Talks are held in the Herbert Walther Lecture Hall at MPQ and can additionally be attended online. Currently face masks are not mandatory at MPQ. It is recommended, however, to wear a mask during the Colloquium talk. Audiences not affiliated with the MPQ are also welcome.
Details on how to participate online are distributed via the mailing lists [wiss-mpq] and [Mpq-colloquium-stream]. To receive this information, please register using the attached link.
Scientific organization of the talks: Dr. Stephan Dürr and Dr. Thomas Udem
The Standard Model of particle physics is incredibly successful and glaringly incomplete. Among the questions left open is the striking imbalance of matter and antimatter in our universe, which inspires experiments to compare the fundamental properties of matter/antimatter conjugates with high precision. The BASE collaboration at the antiproton decelerator of CERN is performing such high-precision comparisons with protons and antiprotons.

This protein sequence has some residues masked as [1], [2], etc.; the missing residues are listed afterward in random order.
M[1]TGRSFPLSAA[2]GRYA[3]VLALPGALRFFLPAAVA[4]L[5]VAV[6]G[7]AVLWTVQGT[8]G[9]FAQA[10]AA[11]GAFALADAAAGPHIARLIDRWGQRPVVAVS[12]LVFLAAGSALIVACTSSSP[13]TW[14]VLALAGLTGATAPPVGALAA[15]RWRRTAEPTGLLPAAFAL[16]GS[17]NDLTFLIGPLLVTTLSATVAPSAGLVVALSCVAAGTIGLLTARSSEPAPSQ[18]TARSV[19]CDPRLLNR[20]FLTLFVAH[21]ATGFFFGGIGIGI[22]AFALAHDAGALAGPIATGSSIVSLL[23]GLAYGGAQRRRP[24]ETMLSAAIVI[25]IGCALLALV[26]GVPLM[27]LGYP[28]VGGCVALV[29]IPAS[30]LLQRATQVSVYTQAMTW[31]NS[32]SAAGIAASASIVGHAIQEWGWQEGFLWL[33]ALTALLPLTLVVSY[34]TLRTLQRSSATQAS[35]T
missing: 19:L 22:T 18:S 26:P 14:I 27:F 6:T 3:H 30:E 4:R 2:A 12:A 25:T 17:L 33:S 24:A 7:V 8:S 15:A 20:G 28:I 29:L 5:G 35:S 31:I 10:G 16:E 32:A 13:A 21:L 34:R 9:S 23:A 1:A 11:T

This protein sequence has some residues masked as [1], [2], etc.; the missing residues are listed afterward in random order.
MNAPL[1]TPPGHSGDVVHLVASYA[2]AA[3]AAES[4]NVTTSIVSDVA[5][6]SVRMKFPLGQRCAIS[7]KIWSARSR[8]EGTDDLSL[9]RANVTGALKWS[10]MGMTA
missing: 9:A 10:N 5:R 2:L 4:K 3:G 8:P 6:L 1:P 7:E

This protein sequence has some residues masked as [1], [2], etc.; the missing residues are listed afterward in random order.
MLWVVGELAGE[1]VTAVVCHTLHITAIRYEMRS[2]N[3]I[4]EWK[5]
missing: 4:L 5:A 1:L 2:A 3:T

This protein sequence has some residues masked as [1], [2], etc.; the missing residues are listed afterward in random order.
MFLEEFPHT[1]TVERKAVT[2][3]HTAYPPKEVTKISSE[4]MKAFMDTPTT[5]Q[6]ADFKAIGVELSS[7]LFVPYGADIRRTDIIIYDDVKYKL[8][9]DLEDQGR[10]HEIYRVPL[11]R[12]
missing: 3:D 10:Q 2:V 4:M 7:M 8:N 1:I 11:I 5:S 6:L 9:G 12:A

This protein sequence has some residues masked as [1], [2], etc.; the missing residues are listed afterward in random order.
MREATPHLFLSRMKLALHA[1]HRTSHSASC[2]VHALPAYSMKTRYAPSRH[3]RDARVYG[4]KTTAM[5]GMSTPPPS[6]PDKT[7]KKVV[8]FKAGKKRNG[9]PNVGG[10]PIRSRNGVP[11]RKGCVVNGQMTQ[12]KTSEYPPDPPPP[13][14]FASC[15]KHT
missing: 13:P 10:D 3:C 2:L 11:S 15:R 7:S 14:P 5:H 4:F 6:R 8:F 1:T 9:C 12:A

In recent years, tremendous progress in the preparation and control of ultracold molecular gases in the quantum regime has been achieved and has opened exciting new research opportunities. Molecules rotate and oscillate and therefore offer many more quantum degrees of freedom than their atomic counterparts. Polar molecules interact via strong and long-range anisotropic interactions.
The distribution of entanglement between the nodes of a quantum network will allow new advances e.g. in long distance quantum communication, distributed quantum computing and quantum sensing. The realization of large-scale quantum networks will require quantum repeaters. The nodes of a quantum repeater are matter systems that should efficiently interact with quantum light, allow entanglement with photons (ideally at telecommunication wavelengths) and serve as a quantum memory allowing long-lived, faithful and multiplexed storage of (entangled) quantum bits.